BB2At the top of Browsing Bowser’s To-Do List is the task to create an inventory to track his prized chew-bone collection. Although it is currently small, BB has grandiose plans to greatly increase his bone collection. As a savvy and “safe” collector, BB has diversified the locations of his assets — he has buried them in various places across his “estate”.

To manage his growing collection, BB has decided to devise a simple List of his assets including relevant information. He wants this List to be clean looking; simple to use; easy to edit and maintain. Being a bit of a computer canine, BB has chosen to create a digital List using his word processing program.

Good choice, BB.  Keep it Simple.  A spreadsheet might be overkill for this small project.  All the Inventory List needs is a title on one line; column titles on the next line; then inventory information under each column title.  Hmmm – Columns…  BB had trouble using columns before.  He feels it is easier to herd mice than deal with those things!  So he decides to just use tabs to setup the order of his Inventory List. Tabs sound simple enough – until BB starts to type and uses those Tab keys!

Grrrrrr… Information is shifting and jumping with each tab stroke!  Nothing is lining up! Information is in the wrong place! Each effort to correct the last Tab jump makes the List even more incorrect!  More Grrrrrrr….   It’s like expecting a pen full of puppies to line up at the food bowl for dinner… No Control. No Order. And little hope for it!

What to do? What to do??? Well…

A spreadsheet is still a possible solution. But it looks so, so “spreadsheet”… BB wanted a simple, clean looking List.

Here’s another solution — using a word processing program, create and insert a TABLE into a document; enter necessary data into each cell in the Table; then remove the lines/borders from the Table, resulting in a clean looking and very orderly List.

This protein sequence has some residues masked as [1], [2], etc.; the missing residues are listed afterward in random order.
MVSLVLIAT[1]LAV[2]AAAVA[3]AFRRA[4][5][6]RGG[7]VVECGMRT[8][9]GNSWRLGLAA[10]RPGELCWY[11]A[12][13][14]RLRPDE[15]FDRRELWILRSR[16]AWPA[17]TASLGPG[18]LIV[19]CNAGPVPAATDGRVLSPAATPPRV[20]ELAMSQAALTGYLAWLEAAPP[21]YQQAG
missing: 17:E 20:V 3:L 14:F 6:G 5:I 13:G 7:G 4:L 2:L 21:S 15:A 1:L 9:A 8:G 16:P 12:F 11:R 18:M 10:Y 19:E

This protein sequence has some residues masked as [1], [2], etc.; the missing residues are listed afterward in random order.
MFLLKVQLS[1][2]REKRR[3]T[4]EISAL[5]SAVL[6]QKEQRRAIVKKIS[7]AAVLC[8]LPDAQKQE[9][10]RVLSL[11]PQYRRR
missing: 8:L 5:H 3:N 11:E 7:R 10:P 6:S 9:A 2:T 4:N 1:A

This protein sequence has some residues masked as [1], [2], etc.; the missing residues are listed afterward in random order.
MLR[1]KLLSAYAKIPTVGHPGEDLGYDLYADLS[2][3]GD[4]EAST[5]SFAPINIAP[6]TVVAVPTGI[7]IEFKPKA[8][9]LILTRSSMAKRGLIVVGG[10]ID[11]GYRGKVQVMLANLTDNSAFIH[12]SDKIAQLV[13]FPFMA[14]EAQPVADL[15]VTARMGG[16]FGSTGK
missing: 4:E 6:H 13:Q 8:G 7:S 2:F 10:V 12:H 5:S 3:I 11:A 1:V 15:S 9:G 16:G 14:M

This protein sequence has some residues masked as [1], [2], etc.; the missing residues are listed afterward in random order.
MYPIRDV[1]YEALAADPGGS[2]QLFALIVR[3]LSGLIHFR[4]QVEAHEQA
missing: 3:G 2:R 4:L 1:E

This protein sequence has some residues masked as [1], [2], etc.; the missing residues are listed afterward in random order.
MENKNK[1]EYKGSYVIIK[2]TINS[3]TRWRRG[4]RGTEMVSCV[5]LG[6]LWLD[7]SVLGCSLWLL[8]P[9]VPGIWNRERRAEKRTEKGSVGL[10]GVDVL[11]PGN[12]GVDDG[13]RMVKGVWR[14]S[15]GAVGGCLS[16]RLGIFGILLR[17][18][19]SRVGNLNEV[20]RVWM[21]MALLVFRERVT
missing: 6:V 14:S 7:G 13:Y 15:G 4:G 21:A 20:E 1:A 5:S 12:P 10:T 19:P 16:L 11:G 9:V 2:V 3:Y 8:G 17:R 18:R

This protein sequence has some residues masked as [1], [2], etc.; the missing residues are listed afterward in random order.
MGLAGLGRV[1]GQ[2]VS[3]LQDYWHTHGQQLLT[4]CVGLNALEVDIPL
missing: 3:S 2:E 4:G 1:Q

BB tried it and liked it! If you like his idea, here’s how he created his simple List:

In the Word Processing Program,

• Find the menu item to Insert a “Table

• Define the table. BB needed 5 Columns across; he wanted room for growth of his collection so he defined it to have 15 Rows down.

• He entered appropriate headings and data into the Table cells.

Here is what BB’s resulting Table looked like:

1bonesinv1

But BB wanted a “clean” looking List. The lines and borders make it look like a Table.  Not clean and simple looking…

To achieve the Clean List Look BB found the Table’s menu tool that controlled the borders and chose to remove ALL borders.

Voila! Borders become invisible!

boneinv2Now the Inventory List has the Clean Look that BB desired. All information is correct and lined up – perfectly!

Borders can be turned on and off at will – turning them on to edit or maintain the table; then turning them off for that Clean List Look……

Simplify….  BB liked it…

“The ability to simplify means to eliminate the unnecessary so that the necessary may speak.” — Hans Hofmann

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